Never, ever trust that an English audiobook is correct on how to pronounce French names.
Also, there's "pronunciation sufficiently correct to not make French-speakers wince when you say it in an English sentence," and there's French
pronunciation. The first can be more-or-less approximated by "Ahn-zhol-ras" (where zh=the 's' in 'vision', and stress is on either the first or the last syllable), and the second is something like [ɑ̃ʒolˈʁas]. I stick to the first when I'm not actually speaking French, because trying to shoehorn a word with a nasal 'a,' a French 'r,' and last-syllable stress into an English sentence (a) twists my tongue into knots, (b) sounds pretentious, and (c) runs the risk of people looking at you and going 'gesundheit.' (Ditto 'Les Misérables,' actually: it is much more understandable in English if you tone down the French-ness of the pronunciation, so it doesn't really matter how much or how little a French-speaker would pronounce the 'ble.')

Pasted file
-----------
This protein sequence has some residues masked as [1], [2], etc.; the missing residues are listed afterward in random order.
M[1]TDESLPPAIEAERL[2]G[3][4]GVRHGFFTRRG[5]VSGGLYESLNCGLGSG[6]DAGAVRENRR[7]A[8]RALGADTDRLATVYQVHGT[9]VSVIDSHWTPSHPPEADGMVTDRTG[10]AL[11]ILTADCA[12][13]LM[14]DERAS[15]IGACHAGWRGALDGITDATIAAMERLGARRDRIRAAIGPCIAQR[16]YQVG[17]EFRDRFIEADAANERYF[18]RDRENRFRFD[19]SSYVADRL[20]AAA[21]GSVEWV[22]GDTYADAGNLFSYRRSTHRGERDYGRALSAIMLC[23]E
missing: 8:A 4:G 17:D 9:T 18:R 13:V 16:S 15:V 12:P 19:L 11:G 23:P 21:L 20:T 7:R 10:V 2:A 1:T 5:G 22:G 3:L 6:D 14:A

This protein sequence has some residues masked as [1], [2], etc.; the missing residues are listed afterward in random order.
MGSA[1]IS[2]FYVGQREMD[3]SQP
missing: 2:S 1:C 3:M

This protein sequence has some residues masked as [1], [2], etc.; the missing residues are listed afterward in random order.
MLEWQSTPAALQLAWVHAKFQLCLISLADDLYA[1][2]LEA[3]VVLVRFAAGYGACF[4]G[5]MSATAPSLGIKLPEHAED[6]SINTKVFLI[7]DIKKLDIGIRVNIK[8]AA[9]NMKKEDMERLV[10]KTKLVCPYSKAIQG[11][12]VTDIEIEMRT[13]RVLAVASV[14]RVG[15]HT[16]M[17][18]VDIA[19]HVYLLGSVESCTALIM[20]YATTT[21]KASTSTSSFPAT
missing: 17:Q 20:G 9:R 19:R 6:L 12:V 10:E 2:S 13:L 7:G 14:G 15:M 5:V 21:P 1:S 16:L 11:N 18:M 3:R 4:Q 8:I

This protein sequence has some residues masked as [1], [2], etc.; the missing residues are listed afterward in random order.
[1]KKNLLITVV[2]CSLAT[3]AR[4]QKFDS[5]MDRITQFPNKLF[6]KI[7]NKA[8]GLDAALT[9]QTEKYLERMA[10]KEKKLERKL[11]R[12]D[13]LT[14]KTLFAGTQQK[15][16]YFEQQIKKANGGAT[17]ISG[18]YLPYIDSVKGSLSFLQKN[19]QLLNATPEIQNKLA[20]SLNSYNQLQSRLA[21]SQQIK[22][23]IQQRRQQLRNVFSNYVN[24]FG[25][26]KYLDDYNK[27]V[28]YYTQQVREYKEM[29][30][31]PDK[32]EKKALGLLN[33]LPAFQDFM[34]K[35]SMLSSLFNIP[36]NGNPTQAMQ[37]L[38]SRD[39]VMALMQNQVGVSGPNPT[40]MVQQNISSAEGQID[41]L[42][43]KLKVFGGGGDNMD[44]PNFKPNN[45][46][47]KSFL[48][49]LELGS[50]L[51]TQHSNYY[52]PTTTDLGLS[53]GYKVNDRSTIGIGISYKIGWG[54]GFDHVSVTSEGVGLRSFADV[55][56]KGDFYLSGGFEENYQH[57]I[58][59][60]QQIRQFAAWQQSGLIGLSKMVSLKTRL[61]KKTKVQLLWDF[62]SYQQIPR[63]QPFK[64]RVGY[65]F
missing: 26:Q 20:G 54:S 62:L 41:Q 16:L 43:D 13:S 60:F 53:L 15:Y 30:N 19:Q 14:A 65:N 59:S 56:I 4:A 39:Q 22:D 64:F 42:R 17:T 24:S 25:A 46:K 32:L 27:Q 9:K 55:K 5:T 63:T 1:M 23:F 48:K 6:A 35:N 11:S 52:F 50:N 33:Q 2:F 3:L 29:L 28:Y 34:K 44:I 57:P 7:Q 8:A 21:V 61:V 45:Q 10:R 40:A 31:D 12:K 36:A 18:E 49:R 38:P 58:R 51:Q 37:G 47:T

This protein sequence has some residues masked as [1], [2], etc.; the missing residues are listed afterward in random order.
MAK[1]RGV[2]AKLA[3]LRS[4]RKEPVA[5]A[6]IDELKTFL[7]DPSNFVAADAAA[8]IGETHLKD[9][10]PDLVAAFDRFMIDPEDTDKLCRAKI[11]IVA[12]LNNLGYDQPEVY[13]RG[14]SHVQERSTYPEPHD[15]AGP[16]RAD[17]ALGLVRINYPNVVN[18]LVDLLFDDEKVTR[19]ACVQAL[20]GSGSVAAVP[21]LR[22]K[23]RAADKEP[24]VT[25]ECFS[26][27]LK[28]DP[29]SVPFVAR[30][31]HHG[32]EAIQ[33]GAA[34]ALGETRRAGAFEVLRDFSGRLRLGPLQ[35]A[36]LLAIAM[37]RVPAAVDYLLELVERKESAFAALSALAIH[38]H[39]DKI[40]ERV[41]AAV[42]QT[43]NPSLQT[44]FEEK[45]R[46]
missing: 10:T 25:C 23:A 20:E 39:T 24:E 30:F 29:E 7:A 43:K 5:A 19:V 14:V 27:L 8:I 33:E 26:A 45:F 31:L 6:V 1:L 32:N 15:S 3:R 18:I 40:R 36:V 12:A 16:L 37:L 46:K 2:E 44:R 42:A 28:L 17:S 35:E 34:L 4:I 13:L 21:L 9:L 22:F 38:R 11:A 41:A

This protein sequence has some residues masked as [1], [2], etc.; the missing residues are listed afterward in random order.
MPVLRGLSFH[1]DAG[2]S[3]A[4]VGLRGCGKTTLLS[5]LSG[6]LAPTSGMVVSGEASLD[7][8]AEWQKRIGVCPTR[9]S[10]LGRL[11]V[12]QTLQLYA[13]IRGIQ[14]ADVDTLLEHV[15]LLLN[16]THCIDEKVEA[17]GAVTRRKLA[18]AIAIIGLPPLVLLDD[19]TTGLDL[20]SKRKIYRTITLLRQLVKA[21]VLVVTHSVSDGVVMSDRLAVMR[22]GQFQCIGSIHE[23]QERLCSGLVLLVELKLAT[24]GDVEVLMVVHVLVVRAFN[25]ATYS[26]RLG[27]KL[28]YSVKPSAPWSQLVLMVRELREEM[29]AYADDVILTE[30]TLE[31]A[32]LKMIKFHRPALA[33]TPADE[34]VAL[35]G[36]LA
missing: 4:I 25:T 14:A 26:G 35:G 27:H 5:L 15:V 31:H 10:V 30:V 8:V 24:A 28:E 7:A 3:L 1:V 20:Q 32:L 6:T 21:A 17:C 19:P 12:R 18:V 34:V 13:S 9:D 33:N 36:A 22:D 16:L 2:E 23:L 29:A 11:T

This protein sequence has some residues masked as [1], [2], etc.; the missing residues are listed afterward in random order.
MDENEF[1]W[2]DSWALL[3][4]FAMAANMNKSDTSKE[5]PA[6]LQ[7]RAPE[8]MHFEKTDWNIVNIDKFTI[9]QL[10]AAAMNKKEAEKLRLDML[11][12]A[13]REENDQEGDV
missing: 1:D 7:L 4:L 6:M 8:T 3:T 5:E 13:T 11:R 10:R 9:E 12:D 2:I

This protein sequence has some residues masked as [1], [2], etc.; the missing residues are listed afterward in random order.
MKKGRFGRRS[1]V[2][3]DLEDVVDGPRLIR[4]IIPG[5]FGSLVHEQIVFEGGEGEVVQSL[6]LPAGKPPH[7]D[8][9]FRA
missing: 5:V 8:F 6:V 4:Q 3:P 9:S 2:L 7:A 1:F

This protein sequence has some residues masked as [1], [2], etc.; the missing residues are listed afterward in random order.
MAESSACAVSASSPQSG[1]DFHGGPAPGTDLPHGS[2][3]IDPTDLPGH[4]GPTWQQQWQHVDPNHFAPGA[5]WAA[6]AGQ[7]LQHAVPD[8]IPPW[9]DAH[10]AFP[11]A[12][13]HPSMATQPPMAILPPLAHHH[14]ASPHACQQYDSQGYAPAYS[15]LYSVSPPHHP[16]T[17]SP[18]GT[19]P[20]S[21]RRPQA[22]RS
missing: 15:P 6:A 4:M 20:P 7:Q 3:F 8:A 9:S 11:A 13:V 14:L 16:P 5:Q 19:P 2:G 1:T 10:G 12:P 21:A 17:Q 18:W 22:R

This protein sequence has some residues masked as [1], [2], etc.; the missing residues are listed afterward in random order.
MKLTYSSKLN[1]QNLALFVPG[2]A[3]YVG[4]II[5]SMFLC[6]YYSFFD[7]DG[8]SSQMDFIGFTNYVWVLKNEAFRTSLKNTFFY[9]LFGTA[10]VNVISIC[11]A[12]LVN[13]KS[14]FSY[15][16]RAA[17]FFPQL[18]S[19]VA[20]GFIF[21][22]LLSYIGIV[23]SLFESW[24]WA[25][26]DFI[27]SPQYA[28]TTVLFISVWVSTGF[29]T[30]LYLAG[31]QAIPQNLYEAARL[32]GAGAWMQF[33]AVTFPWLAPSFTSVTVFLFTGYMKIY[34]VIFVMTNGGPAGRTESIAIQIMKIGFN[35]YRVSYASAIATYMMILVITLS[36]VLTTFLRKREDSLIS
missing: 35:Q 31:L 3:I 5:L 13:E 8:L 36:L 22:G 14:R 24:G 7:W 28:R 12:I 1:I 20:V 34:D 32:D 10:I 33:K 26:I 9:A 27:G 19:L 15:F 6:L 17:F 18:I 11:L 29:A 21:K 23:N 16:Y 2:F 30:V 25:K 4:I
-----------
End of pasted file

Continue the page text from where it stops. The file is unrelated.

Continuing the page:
Basically, don't worry too much about being 100% correct, because 100% correct is incomprehensible in English; as long as you're pronouncing roughly the right syllables in the right order, you're fine.
[Dieu] entend ta voix, ô fille des hommes! aussi bien que celle des constellations; car rien n'est petit pour celui devant lequel rien n'est grand.
- George Sand, Les sept cordes de la lyre